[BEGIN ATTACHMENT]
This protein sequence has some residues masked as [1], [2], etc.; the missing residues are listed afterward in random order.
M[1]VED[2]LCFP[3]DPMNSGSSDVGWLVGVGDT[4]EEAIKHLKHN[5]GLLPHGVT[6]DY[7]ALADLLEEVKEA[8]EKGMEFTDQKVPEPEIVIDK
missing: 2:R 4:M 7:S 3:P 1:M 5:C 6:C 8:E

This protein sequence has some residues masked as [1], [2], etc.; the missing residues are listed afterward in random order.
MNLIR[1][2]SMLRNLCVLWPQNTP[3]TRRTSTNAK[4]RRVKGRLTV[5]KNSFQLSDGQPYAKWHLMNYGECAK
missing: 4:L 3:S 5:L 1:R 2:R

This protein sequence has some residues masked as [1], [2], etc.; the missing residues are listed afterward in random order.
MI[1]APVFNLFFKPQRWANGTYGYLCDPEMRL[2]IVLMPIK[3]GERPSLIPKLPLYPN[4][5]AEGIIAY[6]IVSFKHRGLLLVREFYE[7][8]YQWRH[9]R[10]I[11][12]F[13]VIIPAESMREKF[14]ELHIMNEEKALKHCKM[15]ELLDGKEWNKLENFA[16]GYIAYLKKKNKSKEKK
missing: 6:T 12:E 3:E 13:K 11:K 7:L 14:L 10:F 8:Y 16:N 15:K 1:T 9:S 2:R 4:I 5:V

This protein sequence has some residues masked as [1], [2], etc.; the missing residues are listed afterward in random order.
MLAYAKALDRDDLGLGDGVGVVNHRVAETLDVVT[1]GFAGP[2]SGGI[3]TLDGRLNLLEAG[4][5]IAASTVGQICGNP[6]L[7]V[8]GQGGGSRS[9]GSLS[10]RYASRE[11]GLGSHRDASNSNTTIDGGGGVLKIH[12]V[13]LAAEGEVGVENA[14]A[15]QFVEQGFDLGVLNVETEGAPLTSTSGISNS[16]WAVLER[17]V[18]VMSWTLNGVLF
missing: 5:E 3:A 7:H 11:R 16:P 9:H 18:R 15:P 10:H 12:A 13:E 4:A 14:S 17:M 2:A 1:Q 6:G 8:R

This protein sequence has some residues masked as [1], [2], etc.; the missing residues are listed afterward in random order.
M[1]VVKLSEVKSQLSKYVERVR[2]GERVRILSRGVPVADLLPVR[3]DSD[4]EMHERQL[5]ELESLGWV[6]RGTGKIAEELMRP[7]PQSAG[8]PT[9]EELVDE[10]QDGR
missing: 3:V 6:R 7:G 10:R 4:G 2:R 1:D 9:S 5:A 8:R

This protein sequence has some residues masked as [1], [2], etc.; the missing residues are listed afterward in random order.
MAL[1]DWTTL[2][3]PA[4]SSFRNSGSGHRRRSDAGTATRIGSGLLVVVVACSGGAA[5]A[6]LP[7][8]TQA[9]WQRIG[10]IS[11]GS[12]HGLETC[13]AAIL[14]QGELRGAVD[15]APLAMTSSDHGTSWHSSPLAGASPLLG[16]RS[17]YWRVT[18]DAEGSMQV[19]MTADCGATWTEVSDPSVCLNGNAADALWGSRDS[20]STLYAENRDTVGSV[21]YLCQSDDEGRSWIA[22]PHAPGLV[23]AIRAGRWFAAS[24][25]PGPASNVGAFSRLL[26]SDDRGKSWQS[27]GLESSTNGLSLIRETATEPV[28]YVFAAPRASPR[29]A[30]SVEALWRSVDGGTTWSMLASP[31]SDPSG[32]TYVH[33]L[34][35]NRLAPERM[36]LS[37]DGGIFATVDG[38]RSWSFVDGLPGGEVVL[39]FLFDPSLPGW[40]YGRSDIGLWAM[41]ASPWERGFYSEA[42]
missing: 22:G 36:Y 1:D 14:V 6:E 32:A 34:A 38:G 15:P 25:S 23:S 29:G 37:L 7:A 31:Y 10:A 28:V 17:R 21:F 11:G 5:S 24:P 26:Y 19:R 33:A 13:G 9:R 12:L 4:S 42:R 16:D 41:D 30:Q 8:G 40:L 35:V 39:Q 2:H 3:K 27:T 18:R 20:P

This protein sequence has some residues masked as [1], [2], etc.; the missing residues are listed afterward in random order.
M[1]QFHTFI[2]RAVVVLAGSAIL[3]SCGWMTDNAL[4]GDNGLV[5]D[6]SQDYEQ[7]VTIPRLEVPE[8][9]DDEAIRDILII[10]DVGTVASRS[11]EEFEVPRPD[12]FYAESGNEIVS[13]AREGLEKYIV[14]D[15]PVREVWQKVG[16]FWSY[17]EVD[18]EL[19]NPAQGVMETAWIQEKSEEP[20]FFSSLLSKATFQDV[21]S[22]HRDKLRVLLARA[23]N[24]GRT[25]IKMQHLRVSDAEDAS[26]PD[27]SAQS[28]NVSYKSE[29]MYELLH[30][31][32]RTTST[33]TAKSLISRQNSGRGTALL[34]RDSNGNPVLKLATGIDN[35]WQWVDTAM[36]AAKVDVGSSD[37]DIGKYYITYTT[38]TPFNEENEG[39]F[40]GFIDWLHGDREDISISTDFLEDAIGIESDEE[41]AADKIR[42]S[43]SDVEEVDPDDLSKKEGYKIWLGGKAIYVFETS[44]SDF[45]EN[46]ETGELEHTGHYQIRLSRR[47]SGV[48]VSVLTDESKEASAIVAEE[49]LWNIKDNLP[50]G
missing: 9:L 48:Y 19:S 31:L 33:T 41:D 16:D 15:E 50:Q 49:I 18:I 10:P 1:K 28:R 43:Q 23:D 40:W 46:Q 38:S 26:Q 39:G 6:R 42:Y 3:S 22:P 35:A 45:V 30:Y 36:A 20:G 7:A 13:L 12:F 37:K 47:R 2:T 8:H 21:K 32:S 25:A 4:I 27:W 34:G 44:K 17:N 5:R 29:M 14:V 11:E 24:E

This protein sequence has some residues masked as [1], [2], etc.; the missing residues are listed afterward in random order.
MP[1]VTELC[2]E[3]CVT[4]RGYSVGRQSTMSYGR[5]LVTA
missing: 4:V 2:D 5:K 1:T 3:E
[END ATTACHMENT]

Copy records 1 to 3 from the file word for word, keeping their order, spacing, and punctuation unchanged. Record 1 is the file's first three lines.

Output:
This protein sequence has some residues masked as [1], [2], etc.; the missing residues are listed afterward in random order.
M[1]VED[2]LCFP[3]DPMNSGSSDVGWLVGVGDT[4]EEAIKHLKHN[5]GLLPHGVT[6]DY[7]ALADLLEEVKEA[8]EKGMEFTDQKVPEPEIVIDK
missing: 2:R 4:M 7:S 3:P 1:M 5:C 6:C 8:E

This protein sequence has some residues masked as [1], [2], etc.; the missing residues are listed afterward in random order.
MNLIR[1][2]SMLRNLCVLWPQNTP[3]TRRTSTNAK[4]RRVKGRLTV[5]KNSFQLSDGQPYAKWHLMNYGECAK
missing: 4:L 3:S 5:L 1:R 2:R

This protein sequence has some residues masked as [1], [2], etc.; the missing residues are listed afterward in random order.
MI[1]APVFNLFFKPQRWANGTYGYLCDPEMRL[2]IVLMPIK[3]GERPSLIPKLPLYPN[4][5]AEGIIAY[6]IVSFKHRGLLLVREFYE[7][8]YQWRH[9]R[10]I[11][12]F[13]VIIPAESMREKF[14]ELHIMNEEKALKHCKM[15]ELLDGKEWNKLENFA[16]GYIAYLKKKNKSKEKK
missing: 6:T 12:E 3:E 13:K 11:K 7:L 14:L 10:F 8:Y 16:N 15:K 1:T 9:S 2:R 4:I 5:V